According to U.S. Census data, up to 2.5 million workers in the U.S. perform jobs that could require spraying or handling herbicides, including groundskeepers, agricultural inspectors, graders and sorters of agricultural products, and miscellaneous agricultural workers. Many of these workers are likely to interact with glyphosate on a regular basis, though how many is unknown. Agricultural and maintenance workers aren’t the only ones using the weed killer.
Is the public exposed to unacceptable risks? Indirect exposure to glyphosate in humans may come from eating food that came into contact with the herbicide. However, exposure to glyphosate, either through occupational use or dietary consumption, has not been shown to pose a documented risk.
The National Pesticide Information Center (NPIC) states that glyphosate passes through the body and is quickly expelled without breaking down, meaning it poses little risk of harm.
The UC-San Diego study analyzed the glyphosate levels in urine samples from 100 people living in Southern California from 1993 to 1996 and 2014 to 2016. In 2016, 70 percent of participants had detectable levels of glyphosate in their bodies. According to the National Pesticide Information Center (NPIC), the acceptable daily intake of glyphosate for humans is 1.0 mg/kg. The level of glyphosate found in the urine of test subjects were half of the acceptable level.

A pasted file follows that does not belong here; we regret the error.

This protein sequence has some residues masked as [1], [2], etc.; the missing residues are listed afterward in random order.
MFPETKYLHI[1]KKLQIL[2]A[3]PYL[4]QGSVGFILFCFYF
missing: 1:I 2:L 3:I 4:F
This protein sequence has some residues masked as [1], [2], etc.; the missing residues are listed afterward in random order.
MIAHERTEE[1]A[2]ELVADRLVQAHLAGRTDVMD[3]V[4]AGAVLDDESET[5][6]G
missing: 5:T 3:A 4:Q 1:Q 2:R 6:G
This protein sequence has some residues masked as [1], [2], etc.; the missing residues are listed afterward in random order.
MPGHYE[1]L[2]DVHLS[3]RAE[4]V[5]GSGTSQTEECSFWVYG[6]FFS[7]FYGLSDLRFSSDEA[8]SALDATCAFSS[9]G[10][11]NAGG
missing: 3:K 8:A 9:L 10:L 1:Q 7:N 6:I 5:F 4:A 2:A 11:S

A study from the Canadian Food Inspection Agency found moderate levels in commercially grown food. It found trace amounts of glyphosate in almost 30 percent of 3,188 food samples. However, only 1.3 percent exceeded Canada’s maximum residue limits (MRL), meaning the vast majority of the food was still considered safe for human consumption.
Glyphosate Cancer Risk
So far, the IARC’s 2015 review is the only published report claiming that glyphosate may be hazardous or carcinogenic. Since the IARC report, multiple national and international health and regulatory agencies have reviewed the study or revisited their own research into whether or not glyphosate should be classified as a carcinogen. The European Chemicals Agency, European Food Safety Authority, Health Canada, German Federal Institute for Risk Assessment and the Environmental Protection Agency (EPA) reviewed the available studies and reaffirmed their prior conclusions that glyphosate does not cause cancer in humans or pose any serious health risks.
In April 2018, the EPA closed a 60-day public comment period for its Draft Human Health and Ecological Risk Assessments for Glyphosate, claiming it would then evaluate those comments and consider any risk management options for glyphosate use. The resulting decisions are scheduled to be published in 2019.